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Digital Divine and the End of Art
Posted July 7, 2014 by David L. Tucker

In the ancient world, artisans laboured with stone to represent humankind in God’s likeness. In a postmodern age, visions of individual rather than universal truths are now the norm, yet contemporary digital artists continue to enhance, epitomize, and iconize in the name of art, turning the ordinary—the proverbial lump of clay—into the extraordinary.

  • "I am passionate about creative work that explores, entertains and illuminates."
    - David L. Tucker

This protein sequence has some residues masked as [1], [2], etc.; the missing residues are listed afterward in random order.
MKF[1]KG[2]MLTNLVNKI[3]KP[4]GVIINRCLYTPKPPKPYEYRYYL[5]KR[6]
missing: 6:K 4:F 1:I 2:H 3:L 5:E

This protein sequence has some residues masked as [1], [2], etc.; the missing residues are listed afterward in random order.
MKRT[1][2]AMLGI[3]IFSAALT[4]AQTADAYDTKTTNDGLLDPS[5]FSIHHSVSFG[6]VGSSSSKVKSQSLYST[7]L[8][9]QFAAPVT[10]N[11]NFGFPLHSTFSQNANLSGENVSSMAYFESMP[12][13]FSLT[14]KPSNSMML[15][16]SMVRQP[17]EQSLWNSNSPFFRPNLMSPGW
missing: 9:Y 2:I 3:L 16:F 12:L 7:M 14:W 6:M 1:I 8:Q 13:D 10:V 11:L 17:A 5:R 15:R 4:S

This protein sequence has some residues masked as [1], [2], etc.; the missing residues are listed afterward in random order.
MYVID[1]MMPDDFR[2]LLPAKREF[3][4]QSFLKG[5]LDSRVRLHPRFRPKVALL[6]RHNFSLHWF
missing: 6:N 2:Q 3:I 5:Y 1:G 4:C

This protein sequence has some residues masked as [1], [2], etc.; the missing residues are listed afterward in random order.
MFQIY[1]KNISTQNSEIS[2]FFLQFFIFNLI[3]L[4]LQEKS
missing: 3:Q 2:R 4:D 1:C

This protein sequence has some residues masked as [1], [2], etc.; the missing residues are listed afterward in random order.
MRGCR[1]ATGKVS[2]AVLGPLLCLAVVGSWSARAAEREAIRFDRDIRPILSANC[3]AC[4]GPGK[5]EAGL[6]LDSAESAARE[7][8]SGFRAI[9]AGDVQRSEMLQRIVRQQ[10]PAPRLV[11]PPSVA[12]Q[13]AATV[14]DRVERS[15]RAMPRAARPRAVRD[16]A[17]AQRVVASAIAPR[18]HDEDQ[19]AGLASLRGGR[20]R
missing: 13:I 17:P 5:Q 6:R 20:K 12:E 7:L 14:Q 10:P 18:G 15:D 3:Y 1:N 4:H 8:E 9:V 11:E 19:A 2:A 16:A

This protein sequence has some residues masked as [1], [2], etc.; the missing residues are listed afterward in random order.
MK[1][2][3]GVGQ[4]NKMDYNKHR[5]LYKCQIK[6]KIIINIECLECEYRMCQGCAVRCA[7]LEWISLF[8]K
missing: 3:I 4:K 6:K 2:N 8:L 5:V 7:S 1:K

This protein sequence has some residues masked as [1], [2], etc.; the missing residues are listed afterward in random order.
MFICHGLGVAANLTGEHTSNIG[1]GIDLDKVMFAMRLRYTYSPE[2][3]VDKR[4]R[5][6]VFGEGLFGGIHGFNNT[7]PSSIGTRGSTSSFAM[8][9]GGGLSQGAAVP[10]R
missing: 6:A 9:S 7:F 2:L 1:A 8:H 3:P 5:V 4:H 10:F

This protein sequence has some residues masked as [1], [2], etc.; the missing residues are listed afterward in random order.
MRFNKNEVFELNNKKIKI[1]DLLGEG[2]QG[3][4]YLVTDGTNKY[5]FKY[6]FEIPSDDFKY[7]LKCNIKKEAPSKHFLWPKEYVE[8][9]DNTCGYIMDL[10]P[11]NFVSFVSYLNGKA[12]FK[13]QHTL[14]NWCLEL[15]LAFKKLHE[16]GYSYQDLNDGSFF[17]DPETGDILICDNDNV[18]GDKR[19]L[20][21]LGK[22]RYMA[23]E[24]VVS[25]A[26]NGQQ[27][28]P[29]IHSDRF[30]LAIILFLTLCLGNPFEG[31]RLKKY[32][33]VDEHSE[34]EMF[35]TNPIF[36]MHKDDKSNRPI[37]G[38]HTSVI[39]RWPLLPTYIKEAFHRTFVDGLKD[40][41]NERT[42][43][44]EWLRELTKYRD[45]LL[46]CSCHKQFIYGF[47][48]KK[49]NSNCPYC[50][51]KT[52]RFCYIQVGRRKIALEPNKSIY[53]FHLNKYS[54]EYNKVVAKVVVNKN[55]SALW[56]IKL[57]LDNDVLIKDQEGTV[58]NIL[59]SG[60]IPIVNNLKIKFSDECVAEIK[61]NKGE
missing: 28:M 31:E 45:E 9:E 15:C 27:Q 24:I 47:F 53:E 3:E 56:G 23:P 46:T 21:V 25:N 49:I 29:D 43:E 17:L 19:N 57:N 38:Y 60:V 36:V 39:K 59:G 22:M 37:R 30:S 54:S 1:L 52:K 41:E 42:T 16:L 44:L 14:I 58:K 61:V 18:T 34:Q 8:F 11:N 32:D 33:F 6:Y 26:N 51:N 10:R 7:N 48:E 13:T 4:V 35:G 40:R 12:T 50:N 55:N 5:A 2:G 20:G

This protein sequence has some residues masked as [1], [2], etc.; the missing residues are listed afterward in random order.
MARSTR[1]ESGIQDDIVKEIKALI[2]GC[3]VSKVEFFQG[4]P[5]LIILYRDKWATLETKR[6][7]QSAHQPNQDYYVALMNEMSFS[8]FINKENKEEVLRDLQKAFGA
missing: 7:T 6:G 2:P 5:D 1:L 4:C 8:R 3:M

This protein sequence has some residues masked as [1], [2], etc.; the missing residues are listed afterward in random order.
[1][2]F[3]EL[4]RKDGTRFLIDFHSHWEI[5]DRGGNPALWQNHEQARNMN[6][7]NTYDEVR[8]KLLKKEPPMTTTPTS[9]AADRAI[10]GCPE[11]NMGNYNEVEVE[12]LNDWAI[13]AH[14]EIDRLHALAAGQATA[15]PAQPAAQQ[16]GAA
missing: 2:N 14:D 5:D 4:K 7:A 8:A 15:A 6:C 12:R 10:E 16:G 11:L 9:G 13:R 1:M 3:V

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In the ancient world, artisans laboured with stone to represent humankind in God’s likeness. In a postmodern age, visions of individual rather than universal truths are now the norm, yet contemporary digital artists continue to enhance, epitomize, and iconize in the name of art, turning the ordinary—the proverbial lump of clay—into the extraordinary. As we move further into the 21st century, artificial intelligence and other advanced digital technologies are poised to become the next tools for transforming the everyday into new aesthetic ideals. Currently, cyber researchers speak confidently about a near future in which computers will surpass the intelligence of their creators, and anticipate a time when man and machine will ultimately merge through bio-technology into cyborg. Futurists argue that the human body is already a machine and that the cyborg will simply become the next step along the road of human evolution, in the same way that the ubiquitous smartphone currently extends our McLuhan-esque reach. Building on my previous work exploring ideal form in an alphanumeric age (Tucker 2011, 37) and incorporating a qualitative survey of the literature, as well as interviews with prominent digital artists and cyber researchers, this paper examines how the dawning of the cyborg age will challenge us to rethink art. As the artist and the shiny, perfect object become one, the age-old quest for ideal form will be rearticulated. Art and life will no longer imitate each other but, instead, co-exist in a state of oneness, as genetic, mechanical and bio-engineering provide a first flickering glimpse at immortality. This paper argues whether, in the future, the question “but is it art?” will need to be reframed as “but are we art?”